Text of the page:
Texas releases full dashcam video of Sandra Bland's arrest

I accept your defeat.

Like hell.

1 Like

The gist was along the lines of:

-Black community when polled doesn’t tend to trust the police
-Poorer socioeconomic groups use attitude (for lack of a better word) as a method of social standing
-this article was trying to get at why the role model for many young black men seems to be the “thug” stereotype

I did find this, though, which might be of some relevance as well (since ‘lack of impulse control’ might fit the description of what we saw):

Just can’t stop blaming the victim, can you?

Now you want to imply, let alone that Sandra Bland’s behavior is the issue here, that she may have acted the way she did because of lead exposure? GTFO

6 Likes

Can’t stop playing the victim blaming card, can you?

Out of context, I can maybe see where you’re coming from, but I’ve said very clearly that nothing she did should have resulted in the mistreatment she received. Problems in the system are the cause. The officer himself is the cause.

What I am trying to get at is this: Despite the fact that people (any people, not just POC) know that the police have the power to ruin them, why do they still treat them with less than respect? Can we have that conversation without getting crucified? There are good reasons I am sure (it’s too common a problem for it to be nothing), but nobody who has walked in Sandra’s shoes seems to be posting here. I would happily STFU if that were the case.

What have the police done to earn respect?

5 Likes

The answer is in the quoted post: they have the power to ruin you.

It’s not earned, but it’s merited. Agree? Disagree? How do you prefer to handle your police interactions?

Seriously? You really don’t get it?

Amazing. The answer is so painfully obvious. The answer can even be summarized by a single simple word. Frustration.

Sandra Bland was extremely frustrated because she knew the cop was deliberately fucking with her and there was nothing she could do about it. Ever. She had no choice but to tolerate his ridiculous bullshit. As he escalated the ridiculous bullshit, she got more frustrated.

How about crossing paths with a cop who tried to plant evidence that would have sent me to prison for a few years? Does that qualify me as having walked in her shoes?

7 Likes

You are confusing respect with obeisance.

4 Likes

Ah… I see. Fascism is alive and well I see.

3 Likes

The question i want to ask is what came up on his computer when he ran her name an insurance. Was there something there that gave the cop a reason to act like he did. There is a possiblity that she had a lable, she was a known activist. Theres nothing in the video that gives reason to why it escalated as it did. The whole video is bad on the cop. First he is prowling and looking for people to pull over. Then putting her on the ground after she was in cuffs, after jerking her around by the cuffs. Then you see how the city cops wanted to rifle through her car. What has this woman done to have this invasion of privacy. Shows these cops as a whole not good. Then the lies. Then to sit in jail for 2 days… your life put on hold. Crazy. This is the one that will be a catalyst.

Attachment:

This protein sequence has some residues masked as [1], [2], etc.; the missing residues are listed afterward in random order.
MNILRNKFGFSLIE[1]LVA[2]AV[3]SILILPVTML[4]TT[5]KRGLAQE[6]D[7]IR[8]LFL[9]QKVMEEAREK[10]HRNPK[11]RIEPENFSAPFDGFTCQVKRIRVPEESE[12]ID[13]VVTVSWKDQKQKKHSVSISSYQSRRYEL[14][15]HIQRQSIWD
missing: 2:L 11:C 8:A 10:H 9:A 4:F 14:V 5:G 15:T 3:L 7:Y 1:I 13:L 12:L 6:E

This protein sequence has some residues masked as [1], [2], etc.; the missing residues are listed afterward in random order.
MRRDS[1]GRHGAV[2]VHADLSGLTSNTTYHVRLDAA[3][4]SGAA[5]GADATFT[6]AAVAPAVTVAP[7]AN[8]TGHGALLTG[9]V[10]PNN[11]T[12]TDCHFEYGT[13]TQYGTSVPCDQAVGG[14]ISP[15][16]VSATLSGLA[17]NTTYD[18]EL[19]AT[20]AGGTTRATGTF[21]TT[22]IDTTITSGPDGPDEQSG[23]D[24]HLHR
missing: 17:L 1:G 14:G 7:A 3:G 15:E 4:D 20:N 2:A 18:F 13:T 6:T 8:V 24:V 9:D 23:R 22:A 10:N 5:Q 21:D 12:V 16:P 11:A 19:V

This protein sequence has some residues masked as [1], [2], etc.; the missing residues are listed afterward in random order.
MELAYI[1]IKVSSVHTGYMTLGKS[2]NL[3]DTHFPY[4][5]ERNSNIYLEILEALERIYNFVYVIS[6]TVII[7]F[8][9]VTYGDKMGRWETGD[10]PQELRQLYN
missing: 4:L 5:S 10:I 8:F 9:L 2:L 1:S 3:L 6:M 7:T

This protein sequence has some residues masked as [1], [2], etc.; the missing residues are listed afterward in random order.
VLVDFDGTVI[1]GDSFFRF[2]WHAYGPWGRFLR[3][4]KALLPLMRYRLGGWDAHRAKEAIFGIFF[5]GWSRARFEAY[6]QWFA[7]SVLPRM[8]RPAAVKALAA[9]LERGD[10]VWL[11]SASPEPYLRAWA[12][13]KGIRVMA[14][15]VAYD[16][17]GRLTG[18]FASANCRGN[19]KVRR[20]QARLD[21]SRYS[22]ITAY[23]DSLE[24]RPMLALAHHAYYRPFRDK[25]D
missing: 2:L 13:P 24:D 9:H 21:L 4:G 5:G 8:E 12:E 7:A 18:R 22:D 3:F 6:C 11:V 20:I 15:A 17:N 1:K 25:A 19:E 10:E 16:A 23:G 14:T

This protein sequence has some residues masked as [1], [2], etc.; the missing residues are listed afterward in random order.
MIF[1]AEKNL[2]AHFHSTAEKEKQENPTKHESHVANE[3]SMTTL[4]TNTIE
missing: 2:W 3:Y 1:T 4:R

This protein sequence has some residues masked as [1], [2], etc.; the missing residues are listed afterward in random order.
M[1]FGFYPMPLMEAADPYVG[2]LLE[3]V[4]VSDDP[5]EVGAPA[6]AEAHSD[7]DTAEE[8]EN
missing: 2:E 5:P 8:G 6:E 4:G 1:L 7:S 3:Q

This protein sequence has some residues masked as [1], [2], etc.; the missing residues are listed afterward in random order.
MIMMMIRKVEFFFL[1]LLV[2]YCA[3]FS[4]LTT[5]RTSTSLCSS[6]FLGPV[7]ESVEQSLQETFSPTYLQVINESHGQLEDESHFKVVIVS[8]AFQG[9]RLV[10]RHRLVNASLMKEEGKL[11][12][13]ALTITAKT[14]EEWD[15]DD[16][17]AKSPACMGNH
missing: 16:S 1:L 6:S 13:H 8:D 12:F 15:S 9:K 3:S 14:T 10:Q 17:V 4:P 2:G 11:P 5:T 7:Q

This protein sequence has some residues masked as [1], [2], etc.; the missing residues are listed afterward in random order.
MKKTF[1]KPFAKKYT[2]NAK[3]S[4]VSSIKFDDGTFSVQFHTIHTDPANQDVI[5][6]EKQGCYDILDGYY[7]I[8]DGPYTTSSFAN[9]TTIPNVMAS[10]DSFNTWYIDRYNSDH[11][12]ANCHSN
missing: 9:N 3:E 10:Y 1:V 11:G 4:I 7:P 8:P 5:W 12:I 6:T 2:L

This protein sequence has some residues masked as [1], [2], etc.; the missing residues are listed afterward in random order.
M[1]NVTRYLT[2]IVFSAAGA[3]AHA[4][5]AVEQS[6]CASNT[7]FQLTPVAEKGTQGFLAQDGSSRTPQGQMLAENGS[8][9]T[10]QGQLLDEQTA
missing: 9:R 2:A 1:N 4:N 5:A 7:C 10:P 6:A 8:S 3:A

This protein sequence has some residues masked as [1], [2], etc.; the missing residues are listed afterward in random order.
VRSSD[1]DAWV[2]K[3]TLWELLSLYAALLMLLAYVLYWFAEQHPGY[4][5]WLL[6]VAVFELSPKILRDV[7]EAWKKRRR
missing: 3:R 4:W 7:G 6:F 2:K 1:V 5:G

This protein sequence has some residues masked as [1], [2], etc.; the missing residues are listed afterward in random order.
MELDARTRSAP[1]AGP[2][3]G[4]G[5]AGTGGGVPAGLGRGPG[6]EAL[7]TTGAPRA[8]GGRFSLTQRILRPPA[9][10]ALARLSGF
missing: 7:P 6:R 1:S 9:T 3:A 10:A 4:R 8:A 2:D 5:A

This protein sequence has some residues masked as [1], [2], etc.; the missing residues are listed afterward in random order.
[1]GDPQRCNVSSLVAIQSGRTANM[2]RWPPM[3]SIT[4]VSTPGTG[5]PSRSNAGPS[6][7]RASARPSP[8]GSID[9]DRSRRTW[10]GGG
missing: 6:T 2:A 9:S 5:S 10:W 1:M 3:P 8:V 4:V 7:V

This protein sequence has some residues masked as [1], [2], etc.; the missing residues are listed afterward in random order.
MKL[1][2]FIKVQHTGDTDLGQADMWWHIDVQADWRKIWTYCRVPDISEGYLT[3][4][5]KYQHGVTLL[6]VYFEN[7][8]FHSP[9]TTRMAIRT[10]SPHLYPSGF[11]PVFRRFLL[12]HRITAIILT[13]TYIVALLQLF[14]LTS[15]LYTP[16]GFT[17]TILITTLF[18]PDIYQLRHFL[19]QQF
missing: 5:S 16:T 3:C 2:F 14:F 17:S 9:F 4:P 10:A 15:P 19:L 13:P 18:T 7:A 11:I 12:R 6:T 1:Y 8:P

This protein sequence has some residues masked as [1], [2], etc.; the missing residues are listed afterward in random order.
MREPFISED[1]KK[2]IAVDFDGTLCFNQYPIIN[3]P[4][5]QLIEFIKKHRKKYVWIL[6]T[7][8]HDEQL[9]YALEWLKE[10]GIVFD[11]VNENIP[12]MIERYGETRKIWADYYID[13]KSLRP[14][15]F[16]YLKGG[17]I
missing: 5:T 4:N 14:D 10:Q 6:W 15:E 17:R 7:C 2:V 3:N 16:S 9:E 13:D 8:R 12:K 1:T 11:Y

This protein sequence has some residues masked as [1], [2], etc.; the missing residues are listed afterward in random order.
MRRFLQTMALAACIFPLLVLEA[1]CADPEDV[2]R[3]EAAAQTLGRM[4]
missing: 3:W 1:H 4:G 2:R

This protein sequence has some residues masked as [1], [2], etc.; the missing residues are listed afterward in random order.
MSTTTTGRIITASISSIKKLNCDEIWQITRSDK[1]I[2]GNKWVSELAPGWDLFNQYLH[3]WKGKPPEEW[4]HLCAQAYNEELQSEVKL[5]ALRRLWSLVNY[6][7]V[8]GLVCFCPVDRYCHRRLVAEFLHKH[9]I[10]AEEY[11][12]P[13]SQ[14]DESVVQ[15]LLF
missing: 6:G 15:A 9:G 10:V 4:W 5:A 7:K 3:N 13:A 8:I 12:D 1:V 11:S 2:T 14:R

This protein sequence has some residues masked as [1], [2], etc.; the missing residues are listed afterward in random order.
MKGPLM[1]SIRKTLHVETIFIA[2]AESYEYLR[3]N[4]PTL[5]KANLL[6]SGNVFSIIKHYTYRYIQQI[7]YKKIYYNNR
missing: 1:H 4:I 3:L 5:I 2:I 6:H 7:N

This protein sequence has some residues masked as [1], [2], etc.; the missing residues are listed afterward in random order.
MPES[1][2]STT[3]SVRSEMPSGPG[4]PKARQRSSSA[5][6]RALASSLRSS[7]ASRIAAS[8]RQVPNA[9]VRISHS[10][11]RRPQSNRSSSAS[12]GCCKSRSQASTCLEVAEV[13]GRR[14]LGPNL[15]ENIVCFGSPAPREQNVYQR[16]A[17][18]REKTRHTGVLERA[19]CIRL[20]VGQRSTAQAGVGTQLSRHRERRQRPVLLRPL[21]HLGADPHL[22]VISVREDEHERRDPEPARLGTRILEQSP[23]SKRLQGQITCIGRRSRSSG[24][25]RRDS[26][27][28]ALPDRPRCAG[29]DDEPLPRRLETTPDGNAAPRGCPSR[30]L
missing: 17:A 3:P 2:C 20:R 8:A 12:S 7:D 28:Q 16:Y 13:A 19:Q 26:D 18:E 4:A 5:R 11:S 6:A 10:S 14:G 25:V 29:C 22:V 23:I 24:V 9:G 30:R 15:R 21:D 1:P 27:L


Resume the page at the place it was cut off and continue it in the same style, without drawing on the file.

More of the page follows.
2 Likes

That sounds like a story worth hearing.

1 Like

It’s a bit extreme, but the sentiment is basically what I am getting at.

I don’t understand why you think this is acceptable and we should just accept it. It’s not. These cops work for us… we pay their taxes which puts money in their pockets. The fact that the black community is disproportionately targeted makes it all the worse.

4 Likes

I don’t think it’s acceptable; I’ve been very clear on this point earlier in the thread, which you are welcome to revisit. My point is one of best practice.

I think what everyone responding to you is attempting to convey is that it’s completely unacceptable to your responders that “best practice” is the exact same thing as “cowering in submission to authority.” Just remember next time that you’re pulled over, the officer may act capriciously, and submission may not be enough to keep you unharmed.

6 Likes

Cowering in fear is also a terrible response, and absolutely not equivalent to what I am suggesting. Absolutely don’t do this, because the police will assume you have something to hide.

As some have pointed out, ‘respect’ might not be the right word either. Being ‘deferential’, perhaps? ‘Polite’?

You’re right that It could happen to me, just like it could happen to anyone. I’m not unaware of this, and have outlined changes that need to be made to the system so it doesn’t happen to anyone. If I didn’t think it could happen to me, I probably wouldn’t be advocating for ‘best practice’.

Not really.

The potential benefit to the community where it happened would be the removal of two corrupt cops. It happened long enough ago that the cops involved have very likely departed their mortal coils. With the cops no longer serving as cops that community would not benefit from the tale.

There were two so their narrative, if they ever gave one, would very likely be believed over mine. History would not benefit from the tale.

It was a stroke of great luck that stopped them from succeeding rather than some genius on my part. My only words of wisdom are, “hope you get really lucky.” Hardly helpful to a contemporary.

The tale itself has no entertainment value: Cops pulled me over. Cops tried to plant evidence. Cops failed. Cops left.

2 Likes

Regardless of fear, I think your grouping is troublesome. Here are some other groups to think about:

Groups of Priests
Groups of raggedy-assed bikers
Groups of students
Groups of (pick ethnicity)
Groups of gay pride parade participants

I generally try to fear either individuals or institutions, not groups.

1 Like